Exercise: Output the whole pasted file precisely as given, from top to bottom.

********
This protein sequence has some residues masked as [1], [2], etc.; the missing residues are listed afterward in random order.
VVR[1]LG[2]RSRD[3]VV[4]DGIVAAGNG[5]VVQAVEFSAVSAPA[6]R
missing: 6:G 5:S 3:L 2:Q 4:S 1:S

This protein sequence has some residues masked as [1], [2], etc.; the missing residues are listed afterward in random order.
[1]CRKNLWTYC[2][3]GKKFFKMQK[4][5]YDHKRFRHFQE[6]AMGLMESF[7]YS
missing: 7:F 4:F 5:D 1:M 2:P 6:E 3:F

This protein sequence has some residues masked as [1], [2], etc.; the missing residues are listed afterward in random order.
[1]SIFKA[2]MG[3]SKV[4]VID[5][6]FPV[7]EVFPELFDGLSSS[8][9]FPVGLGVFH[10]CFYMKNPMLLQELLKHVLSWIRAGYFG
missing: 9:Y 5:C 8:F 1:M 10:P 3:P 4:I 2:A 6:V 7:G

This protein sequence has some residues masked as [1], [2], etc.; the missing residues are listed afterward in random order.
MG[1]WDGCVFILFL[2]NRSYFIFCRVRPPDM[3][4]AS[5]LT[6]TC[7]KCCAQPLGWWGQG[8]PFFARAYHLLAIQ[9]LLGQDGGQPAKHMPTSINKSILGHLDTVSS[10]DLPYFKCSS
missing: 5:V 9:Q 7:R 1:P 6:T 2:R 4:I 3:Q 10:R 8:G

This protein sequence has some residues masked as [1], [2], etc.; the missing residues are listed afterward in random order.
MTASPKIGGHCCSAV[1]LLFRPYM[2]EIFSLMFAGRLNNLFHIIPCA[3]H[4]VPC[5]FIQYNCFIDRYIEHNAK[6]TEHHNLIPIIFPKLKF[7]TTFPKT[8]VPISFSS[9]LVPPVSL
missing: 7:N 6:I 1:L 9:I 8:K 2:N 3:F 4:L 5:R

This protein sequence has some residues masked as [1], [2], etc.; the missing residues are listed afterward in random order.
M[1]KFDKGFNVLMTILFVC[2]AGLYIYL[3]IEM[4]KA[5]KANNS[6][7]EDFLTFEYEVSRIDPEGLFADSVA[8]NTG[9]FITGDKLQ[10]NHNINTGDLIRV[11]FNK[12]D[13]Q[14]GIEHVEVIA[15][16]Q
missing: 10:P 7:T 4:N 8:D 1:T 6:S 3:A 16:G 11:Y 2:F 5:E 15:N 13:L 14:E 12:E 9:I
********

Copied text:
This protein sequence has some residues masked as [1], [2], etc.; the missing residues are listed afterward in random order.
VVR[1]LG[2]RSRD[3]VV[4]DGIVAAGNG[5]VVQAVEFSAVSAPA[6]R
missing: 6:G 5:S 3:L 2:Q 4:S 1:S

This protein sequence has some residues masked as [1], [2], etc.; the missing residues are listed afterward in random order.
[1]CRKNLWTYC[2][3]GKKFFKMQK[4][5]YDHKRFRHFQE[6]AMGLMESF[7]YS
missing: 7:F 4:F 5:D 1:M 2:P 6:E 3:F

This protein sequence has some residues masked as [1], [2], etc.; the missing residues are listed afterward in random order.
[1]SIFKA[2]MG[3]SKV[4]VID[5][6]FPV[7]EVFPELFDGLSSS[8][9]FPVGLGVFH[10]CFYMKNPMLLQELLKHVLSWIRAGYFG
missing: 9:Y 5:C 8:F 1:M 10:P 3:P 4:I 2:A 6:V 7:G

This protein sequence has some residues masked as [1], [2], etc.; the missing residues are listed afterward in random order.
MG[1]WDGCVFILFL[2]NRSYFIFCRVRPPDM[3][4]AS[5]LT[6]TC[7]KCCAQPLGWWGQG[8]PFFARAYHLLAIQ[9]LLGQDGGQPAKHMPTSINKSILGHLDTVSS[10]DLPYFKCSS
missing: 5:V 9:Q 7:R 1:P 6:T 2:R 4:I 3:Q 10:R 8:G

This protein sequence has some residues masked as [1], [2], etc.; the missing residues are listed afterward in random order.
MTASPKIGGHCCSAV[1]LLFRPYM[2]EIFSLMFAGRLNNLFHIIPCA[3]H[4]VPC[5]FIQYNCFIDRYIEHNAK[6]TEHHNLIPIIFPKLKF[7]TTFPKT[8]VPISFSS[9]LVPPVSL
missing: 7:N 6:I 1:L 9:I 8:K 2:N 3:F 4:L 5:R

This protein sequence has some residues masked as [1], [2], etc.; the missing residues are listed afterward in random order.
M[1]KFDKGFNVLMTILFVC[2]AGLYIYL[3]IEM[4]KA[5]KANNS[6][7]EDFLTFEYEVSRIDPEGLFADSVA[8]NTG[9]FITGDKLQ[10]NHNINTGDLIRV[11]FNK[12]D[13]Q[14]GIEHVEVIA[15][16]Q
missing: 10:P 7:T 4:N 8:D 1:T 6:S 3:A 16:G 11:Y 2:F 5:E 15:N 13:L 14:E 12:E 9:I